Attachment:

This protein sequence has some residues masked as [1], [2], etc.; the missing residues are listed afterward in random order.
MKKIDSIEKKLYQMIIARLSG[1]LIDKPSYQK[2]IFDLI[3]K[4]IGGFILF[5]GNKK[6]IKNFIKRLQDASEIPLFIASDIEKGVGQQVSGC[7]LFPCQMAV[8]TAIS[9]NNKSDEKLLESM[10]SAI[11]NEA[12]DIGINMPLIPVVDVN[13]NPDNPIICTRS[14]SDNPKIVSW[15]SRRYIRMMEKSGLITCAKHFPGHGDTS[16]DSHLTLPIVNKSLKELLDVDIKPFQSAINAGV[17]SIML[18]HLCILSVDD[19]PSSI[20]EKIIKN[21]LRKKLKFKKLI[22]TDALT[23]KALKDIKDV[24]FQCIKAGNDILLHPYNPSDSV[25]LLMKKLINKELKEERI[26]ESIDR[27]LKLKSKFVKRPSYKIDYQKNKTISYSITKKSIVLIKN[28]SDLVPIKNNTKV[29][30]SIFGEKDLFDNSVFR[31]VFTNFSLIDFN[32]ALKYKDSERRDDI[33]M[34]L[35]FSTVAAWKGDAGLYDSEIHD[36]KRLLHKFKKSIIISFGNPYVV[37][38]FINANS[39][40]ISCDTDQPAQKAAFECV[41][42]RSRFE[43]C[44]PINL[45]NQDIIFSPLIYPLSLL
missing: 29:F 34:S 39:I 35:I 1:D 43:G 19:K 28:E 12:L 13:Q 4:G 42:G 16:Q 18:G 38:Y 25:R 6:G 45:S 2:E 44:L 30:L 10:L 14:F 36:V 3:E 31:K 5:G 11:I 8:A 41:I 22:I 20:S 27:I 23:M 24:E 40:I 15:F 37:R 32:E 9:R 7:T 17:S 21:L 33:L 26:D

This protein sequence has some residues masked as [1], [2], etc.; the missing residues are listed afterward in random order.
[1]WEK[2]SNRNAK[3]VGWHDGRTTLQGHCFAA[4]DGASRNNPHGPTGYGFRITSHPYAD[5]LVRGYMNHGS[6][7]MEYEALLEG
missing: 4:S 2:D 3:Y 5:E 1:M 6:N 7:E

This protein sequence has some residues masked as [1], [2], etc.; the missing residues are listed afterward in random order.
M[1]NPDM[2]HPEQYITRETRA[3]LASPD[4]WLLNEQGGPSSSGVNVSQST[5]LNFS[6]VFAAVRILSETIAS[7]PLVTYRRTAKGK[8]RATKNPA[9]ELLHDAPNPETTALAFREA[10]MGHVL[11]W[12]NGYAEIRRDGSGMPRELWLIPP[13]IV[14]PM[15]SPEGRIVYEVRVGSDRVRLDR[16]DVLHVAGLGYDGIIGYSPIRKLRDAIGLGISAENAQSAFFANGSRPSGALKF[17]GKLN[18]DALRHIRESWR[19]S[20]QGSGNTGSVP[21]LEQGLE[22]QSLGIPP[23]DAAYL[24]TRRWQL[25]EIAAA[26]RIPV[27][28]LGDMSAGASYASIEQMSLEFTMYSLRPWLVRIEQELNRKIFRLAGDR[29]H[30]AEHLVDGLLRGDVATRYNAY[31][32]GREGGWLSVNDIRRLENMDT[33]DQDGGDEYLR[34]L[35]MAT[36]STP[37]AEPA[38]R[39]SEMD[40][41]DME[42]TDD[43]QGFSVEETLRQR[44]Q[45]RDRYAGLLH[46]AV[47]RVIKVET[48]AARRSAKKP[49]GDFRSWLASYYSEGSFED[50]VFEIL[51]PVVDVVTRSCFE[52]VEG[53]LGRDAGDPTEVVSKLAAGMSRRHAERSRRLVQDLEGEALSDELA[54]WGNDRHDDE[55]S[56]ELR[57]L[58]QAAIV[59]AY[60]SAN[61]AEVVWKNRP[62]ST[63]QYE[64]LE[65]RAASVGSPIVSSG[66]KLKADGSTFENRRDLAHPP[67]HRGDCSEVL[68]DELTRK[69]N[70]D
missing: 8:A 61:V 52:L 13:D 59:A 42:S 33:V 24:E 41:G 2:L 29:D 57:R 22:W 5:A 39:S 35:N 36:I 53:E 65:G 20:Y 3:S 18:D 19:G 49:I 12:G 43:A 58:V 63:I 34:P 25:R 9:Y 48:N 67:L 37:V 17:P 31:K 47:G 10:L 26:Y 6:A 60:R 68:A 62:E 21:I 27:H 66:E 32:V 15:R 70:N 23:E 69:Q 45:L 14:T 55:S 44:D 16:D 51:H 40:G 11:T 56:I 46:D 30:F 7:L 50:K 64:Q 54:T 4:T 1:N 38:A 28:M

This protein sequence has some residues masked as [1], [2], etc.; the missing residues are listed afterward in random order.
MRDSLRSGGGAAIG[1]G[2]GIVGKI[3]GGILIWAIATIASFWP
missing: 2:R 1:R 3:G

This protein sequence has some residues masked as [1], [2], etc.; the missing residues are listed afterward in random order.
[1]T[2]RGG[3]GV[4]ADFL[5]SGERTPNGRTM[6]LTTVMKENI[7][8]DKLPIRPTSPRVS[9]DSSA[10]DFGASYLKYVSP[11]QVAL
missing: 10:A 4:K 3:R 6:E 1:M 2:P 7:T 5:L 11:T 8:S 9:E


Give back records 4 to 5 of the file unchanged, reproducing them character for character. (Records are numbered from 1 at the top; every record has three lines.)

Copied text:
This protein sequence has some residues masked as [1], [2], etc.; the missing residues are listed afterward in random order.
MRDSLRSGGGAAIG[1]G[2]GIVGKI[3]GGILIWAIATIASFWP
missing: 2:R 1:R 3:G

This protein sequence has some residues masked as [1], [2], etc.; the missing residues are listed afterward in random order.
[1]T[2]RGG[3]GV[4]ADFL[5]SGERTPNGRTM[6]LTTVMKENI[7][8]DKLPIRPTSPRVS[9]DSSA[10]DFGASYLKYVSP[11]QVAL
missing: 10:A 4:K 3:R 6:E 1:M 2:P 7:T 5:L 11:T 8:S 9:E